• 28.1 – Does Cain intend to betray God-Speaker?
  • 28.2 – What will Reed find out?

Episode Arc:

  • God-Speaker is imperial and demanding of his underlings. He sees them as tools, and he’s annoyed that they don’t just do what he wants. He’s tired and bored of having to constantly manipulate and control people. His fear of death lurks just under the surface, still driving him.

Notes:

  • This is the penultimate chapter from God-Speaker’s perspective. His arc is pretty much complete. He is a shell of a human being. He feels his incredible age. He’s worn down. But his fear of death is too entrenched. This is what drives him.

Results

I finished chapter summaries for 26, 27, and 28, as well as digging into God-Speaker’s “oracles” and their structural purposes in the story.

The Scrivener Podcast — A Follow-Up

A few weeks ago, I wrote an article about Scrivener’s new podcast, Write Now with Scrivener. I think it’s hard to judge most media based on the first episode, but I gave it a bit of a mixed review. The first half, focused on the author interview and writing process was interesting. The second half, focused on how the author used Scrivener, was a little too infomercial for my tastes.

The next episode of the podcast dropped, so I decided to briefly revisit it here. The guest author for episode two is Dan Moren, science fiction author. I have to say, this one hooked me more than episode one, so I’m glad I kept an open mind.

I’ll be clear up-front that this episode is just better tailored to my personal tastes. I’m a reader and writer of sci-fi, and I’m honestly more interested in the perspective of a relative up-and-comer. Dan Moren has a couple of books out in his science fiction series, and seems to be doing well, but he’s open about the fact that his fiction writing income isn’t paying the rent, let alone buying Lamborghinis or a 40-acre ranch. Peter Robinson, the episode one guest, was nice enough, but he was working in police procedural style mysteries, has dozens of books, and seems to be much more at the “rich guy” end of the spectrum.

Regardless of my tastes, I thought this episode had much better conversation too. Some of that may be the host getting a little more practice. Some may be that these two have a bit of a history together. I’m guessing most of it is down to the fact that Dan Moren hosts half a dozen podcasts, and is pretty comfortable in this environment. The “how do you use Scrivener” section of the podcast felt much more natural this time around, although there was still one moment I noticed where the host was a little too energetic giving Scrivener tips and I could feel the sponsorship miasma creeping in.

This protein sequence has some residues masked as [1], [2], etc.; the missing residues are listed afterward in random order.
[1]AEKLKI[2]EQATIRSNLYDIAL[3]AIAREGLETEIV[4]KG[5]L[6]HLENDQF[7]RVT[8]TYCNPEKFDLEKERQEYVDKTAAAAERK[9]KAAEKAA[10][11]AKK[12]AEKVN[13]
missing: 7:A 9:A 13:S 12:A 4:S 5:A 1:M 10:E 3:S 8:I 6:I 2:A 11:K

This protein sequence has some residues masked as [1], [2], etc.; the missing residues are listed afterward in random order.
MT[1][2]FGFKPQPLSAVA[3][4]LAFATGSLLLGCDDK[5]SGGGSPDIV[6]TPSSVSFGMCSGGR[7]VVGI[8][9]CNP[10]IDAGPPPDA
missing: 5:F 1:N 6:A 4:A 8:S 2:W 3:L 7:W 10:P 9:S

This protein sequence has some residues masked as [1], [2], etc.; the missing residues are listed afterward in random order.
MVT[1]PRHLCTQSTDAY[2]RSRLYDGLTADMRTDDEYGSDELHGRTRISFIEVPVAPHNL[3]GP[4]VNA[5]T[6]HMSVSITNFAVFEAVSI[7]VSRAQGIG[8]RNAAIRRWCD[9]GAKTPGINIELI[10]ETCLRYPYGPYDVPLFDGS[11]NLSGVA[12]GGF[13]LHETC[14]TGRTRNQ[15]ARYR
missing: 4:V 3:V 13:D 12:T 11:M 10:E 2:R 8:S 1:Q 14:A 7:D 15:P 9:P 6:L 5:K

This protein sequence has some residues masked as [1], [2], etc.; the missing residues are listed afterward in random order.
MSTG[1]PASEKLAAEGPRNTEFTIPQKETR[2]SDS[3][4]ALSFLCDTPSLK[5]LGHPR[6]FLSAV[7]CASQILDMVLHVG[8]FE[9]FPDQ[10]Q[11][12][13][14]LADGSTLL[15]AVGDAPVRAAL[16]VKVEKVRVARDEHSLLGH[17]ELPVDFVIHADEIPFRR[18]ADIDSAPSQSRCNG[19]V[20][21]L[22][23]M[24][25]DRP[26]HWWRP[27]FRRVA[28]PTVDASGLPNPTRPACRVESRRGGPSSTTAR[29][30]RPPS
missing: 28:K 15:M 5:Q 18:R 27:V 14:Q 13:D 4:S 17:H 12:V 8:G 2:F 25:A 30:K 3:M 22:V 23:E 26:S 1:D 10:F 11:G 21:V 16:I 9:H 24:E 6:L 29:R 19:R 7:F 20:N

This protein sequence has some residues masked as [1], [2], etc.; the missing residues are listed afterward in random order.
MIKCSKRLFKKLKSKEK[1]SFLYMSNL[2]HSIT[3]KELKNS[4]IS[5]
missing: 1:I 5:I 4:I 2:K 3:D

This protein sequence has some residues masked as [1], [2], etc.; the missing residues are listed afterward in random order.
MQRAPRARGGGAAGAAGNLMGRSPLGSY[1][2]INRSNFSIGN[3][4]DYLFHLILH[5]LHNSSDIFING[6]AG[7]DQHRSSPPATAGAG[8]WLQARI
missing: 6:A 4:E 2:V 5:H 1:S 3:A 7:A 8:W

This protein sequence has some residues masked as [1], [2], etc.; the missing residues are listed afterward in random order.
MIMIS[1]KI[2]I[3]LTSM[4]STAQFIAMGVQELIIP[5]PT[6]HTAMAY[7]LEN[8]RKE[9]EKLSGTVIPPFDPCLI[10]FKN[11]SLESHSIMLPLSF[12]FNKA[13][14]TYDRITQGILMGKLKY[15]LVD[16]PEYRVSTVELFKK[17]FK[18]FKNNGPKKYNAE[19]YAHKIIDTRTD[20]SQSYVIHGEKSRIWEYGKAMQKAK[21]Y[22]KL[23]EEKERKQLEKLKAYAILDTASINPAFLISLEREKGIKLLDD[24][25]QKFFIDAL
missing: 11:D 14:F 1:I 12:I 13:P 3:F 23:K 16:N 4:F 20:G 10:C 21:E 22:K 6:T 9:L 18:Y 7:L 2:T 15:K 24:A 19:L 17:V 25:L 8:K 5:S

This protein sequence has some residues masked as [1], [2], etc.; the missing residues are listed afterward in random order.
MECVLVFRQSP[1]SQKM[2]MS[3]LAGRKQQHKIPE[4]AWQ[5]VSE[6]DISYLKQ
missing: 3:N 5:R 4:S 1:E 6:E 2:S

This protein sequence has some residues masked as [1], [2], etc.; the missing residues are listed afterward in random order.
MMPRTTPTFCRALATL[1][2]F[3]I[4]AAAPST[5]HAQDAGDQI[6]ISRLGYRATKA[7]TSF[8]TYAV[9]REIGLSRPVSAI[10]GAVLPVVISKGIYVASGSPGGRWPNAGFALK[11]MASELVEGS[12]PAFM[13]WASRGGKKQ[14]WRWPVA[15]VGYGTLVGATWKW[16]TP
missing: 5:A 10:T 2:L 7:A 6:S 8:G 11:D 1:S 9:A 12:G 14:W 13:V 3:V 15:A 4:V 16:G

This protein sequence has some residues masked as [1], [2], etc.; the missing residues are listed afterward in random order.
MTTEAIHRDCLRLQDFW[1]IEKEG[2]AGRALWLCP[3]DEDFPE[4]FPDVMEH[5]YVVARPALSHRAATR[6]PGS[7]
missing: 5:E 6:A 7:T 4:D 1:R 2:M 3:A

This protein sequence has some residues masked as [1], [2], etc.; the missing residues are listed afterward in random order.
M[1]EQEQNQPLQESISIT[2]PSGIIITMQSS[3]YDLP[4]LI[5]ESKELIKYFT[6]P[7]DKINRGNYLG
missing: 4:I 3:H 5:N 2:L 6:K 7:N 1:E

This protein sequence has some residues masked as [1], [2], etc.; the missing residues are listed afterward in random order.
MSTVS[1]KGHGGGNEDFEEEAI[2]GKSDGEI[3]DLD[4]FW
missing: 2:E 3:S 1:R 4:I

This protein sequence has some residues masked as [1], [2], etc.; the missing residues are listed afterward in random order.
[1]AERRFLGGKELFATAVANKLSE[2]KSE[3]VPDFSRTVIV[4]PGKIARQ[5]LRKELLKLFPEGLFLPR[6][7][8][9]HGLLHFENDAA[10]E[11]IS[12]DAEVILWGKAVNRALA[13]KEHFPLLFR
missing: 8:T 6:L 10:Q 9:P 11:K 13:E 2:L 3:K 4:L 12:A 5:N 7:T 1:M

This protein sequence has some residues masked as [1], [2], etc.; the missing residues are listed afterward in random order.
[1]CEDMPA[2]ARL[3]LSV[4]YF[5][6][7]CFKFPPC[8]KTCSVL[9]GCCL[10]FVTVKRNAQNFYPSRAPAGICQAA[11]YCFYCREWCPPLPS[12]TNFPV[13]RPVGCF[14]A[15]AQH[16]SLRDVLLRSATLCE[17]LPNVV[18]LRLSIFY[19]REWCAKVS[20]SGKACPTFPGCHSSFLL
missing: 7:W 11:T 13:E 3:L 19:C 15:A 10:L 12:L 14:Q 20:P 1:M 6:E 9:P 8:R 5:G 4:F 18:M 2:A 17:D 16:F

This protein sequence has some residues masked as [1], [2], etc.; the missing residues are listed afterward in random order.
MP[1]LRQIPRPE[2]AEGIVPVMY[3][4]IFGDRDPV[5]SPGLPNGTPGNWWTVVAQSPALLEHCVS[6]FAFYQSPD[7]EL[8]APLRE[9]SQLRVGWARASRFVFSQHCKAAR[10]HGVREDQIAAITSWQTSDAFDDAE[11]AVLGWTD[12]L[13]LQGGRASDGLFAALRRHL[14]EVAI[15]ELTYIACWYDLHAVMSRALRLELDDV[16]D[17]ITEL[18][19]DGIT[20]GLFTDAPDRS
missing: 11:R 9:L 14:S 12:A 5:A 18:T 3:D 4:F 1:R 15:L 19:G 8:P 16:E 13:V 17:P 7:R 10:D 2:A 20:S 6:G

After this second episode, I’m on board. A once-per-month, half-hour podcast is easy to commit to, and the content is pretty good. I’ll keep listening.

I’ll put the second episode below, and if you’re interested in sci-fi authors who are open about finances, agent/editor interaction, and the nitty-gritty of publishing, you should check out Dan Moren’s blog.

Episode 4: Annik Lafarge, Author of Chasing Chopin Write Now with Scrivener

After a career in publishing, from being a publicist to senior editor, Annik Lafarge is now a consultant and advisor to authors. Her latest book is Chasing Chopin: A Musical Journey Across Three Centuries, Four Countries, and a Half-Dozen Revolutions. Annik talks about how important it is for authors to help market their books. "I honestly don't think I could have written this book without without Scrivener." Show notes: Annik Lafarge (https://anniklafarge.com) Chasing Chopin (https://whychopin.com/about-chasing-chopin/) David Bellos: The Novel of the Century, The Extraordinary Adventure of Les Misérables (https://www.penguin.co.uk/books/181/181795/the-novel-of-the-century/9780241954478.html) Michael Gorra, Portrait of a Novel, Henry James and the Making of an American Masterpiece (https://wwnorton.com/books/Portrait-of-a-Novel/) Tony Horwitz, Confederates in the Attic, Dispatches From the Unfinished Civil War (https://www.penguinrandomhouse.com/books/82976/confederates-in-the-attic-by-tony-horwitz/) Scott Huler, Defining the Wind, The Beaufort Scale and How a 19th-Century Admiral Turned Science Into Poetry (https://www.penguinrandomhouse.com/books/84279/defining-the-wind-by-scott-huler/) Catherine Raven, Fox & I (https://www.spiegelandgrau.com/065447811953/projects) Maggie O'Farrell, Hamnet (https://www.penguinrandomhouse.com/books/612385/hamnet-by-maggie-ofarrell/) Learn more about Scrivener (https://www.literatureandlatte.com/scrivener/overview), and check out the ebook Take Control of Scrivener (https://www.literatureandlatte.com/store). If you like the podcast, please follow it in Apple Podcasts (https://podcasts.apple.com/us/podcast/write-now-with-scrivener/id1568550068) or your favorite podcast app. Leave a rating or review, and tell your friends. And check out past episodes of Write Now with Scrivener (https://podcast.scrivenerapp.com).